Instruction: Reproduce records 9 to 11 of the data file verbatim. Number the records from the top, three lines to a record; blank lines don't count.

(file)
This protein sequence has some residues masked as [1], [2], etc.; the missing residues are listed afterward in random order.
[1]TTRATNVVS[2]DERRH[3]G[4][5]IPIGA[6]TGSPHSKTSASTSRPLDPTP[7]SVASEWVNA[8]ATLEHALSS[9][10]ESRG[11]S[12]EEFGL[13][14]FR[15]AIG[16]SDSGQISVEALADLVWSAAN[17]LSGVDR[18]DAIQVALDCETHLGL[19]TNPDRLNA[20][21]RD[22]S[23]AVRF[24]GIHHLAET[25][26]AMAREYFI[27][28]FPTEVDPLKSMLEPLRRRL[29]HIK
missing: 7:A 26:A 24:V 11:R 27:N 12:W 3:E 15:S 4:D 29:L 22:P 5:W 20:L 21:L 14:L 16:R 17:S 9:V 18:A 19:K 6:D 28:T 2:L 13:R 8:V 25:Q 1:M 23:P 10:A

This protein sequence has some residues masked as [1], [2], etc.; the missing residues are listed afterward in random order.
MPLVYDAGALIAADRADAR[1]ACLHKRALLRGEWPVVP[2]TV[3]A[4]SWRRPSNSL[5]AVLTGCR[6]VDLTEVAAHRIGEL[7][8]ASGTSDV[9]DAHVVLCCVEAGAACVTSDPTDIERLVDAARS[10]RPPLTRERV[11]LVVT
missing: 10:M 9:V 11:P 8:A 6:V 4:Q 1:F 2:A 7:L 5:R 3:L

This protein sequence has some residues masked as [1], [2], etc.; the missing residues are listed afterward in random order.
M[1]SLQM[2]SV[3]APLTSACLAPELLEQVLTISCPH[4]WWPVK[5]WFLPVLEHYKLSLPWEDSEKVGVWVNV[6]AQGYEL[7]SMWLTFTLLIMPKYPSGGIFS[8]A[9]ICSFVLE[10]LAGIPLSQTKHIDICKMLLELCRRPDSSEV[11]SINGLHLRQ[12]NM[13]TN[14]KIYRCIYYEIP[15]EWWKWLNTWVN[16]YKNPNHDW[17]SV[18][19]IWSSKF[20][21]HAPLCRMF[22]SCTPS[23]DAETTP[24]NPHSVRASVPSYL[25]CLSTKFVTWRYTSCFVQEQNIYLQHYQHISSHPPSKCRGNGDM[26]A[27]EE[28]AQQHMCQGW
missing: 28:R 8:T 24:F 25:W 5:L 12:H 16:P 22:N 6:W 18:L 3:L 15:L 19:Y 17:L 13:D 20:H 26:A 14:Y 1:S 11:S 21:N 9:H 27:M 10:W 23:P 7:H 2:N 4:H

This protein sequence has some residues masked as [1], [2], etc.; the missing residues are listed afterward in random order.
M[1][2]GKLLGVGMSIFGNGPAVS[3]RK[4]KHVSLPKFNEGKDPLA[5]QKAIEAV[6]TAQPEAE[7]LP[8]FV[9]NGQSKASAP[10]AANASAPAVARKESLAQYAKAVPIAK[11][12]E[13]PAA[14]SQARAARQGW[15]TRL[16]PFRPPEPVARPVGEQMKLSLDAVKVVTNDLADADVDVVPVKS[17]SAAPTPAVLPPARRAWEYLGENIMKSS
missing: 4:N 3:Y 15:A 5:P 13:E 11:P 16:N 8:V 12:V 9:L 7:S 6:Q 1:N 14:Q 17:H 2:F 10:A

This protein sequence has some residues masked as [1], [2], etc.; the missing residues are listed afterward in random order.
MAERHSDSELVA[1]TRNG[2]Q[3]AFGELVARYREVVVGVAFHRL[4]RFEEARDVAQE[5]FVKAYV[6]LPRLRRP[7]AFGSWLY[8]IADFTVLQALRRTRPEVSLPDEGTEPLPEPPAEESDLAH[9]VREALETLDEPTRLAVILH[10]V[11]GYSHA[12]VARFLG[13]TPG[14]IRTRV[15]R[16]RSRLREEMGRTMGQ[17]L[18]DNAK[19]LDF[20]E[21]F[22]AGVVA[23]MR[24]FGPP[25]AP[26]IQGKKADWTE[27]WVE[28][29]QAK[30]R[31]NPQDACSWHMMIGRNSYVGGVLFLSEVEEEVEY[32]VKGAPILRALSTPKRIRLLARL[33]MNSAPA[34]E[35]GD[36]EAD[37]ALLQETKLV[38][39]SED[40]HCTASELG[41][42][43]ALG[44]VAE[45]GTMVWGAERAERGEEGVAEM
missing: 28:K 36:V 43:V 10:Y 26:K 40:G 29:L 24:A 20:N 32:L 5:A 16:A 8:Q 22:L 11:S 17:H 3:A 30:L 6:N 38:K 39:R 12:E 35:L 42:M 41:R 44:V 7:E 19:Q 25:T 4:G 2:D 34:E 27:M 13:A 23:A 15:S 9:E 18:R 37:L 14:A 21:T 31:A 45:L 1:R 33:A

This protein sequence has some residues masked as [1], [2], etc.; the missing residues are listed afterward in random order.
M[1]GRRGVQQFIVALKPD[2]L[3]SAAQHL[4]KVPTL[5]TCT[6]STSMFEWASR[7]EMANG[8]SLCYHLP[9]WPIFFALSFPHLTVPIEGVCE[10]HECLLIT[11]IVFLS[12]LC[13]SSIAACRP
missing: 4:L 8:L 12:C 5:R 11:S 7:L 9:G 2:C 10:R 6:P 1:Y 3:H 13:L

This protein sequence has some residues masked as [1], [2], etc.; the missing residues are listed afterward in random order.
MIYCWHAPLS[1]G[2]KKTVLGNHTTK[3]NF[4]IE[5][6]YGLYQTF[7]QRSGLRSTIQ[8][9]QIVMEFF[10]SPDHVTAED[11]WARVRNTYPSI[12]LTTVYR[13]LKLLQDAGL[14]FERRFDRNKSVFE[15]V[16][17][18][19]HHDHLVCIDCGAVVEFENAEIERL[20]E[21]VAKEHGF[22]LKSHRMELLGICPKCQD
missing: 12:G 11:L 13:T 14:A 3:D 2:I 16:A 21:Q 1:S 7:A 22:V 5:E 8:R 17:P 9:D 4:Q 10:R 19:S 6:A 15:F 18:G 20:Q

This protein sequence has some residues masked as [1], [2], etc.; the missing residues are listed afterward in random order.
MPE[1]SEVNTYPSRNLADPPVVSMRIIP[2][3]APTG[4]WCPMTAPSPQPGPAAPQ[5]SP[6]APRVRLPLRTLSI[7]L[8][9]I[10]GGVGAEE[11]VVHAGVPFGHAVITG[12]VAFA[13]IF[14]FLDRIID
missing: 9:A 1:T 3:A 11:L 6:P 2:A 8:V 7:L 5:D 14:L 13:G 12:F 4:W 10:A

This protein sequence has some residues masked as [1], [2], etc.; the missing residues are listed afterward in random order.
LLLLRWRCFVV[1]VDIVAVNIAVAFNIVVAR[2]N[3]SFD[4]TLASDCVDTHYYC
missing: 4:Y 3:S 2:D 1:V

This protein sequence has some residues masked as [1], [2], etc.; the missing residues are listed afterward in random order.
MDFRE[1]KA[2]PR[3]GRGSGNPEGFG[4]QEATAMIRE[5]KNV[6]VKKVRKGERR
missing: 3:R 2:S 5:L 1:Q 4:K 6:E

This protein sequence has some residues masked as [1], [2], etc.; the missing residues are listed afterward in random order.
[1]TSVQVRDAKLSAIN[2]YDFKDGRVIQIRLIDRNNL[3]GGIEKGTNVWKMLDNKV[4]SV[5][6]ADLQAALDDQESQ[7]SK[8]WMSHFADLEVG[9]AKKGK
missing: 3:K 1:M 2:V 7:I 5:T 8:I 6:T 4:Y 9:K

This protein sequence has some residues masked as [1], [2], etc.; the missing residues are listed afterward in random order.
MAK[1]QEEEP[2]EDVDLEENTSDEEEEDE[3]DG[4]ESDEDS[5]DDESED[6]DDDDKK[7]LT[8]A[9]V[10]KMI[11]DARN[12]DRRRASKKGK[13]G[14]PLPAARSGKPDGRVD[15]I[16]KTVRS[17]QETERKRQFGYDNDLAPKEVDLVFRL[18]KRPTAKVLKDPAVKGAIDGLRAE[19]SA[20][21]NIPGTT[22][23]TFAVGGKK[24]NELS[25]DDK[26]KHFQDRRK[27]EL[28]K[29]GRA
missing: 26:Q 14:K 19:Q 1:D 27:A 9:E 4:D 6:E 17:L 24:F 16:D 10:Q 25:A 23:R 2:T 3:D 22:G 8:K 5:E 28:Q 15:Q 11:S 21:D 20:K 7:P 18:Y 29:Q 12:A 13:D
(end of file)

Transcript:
This protein sequence has some residues masked as [1], [2], etc.; the missing residues are listed afterward in random order.
LLLLRWRCFVV[1]VDIVAVNIAVAFNIVVAR[2]N[3]SFD[4]TLASDCVDTHYYC
missing: 4:Y 3:S 2:D 1:V

This protein sequence has some residues masked as [1], [2], etc.; the missing residues are listed afterward in random order.
MDFRE[1]KA[2]PR[3]GRGSGNPEGFG[4]QEATAMIRE[5]KNV[6]VKKVRKGERR
missing: 3:R 2:S 5:L 1:Q 4:K 6:E

This protein sequence has some residues masked as [1], [2], etc.; the missing residues are listed afterward in random order.
[1]TSVQVRDAKLSAIN[2]YDFKDGRVIQIRLIDRNNL[3]GGIEKGTNVWKMLDNKV[4]SV[5][6]ADLQAALDDQESQ[7]SK[8]WMSHFADLEVG[9]AKKGK
missing: 3:K 1:M 2:V 7:I 5:T 8:I 6:T 4:Y 9:K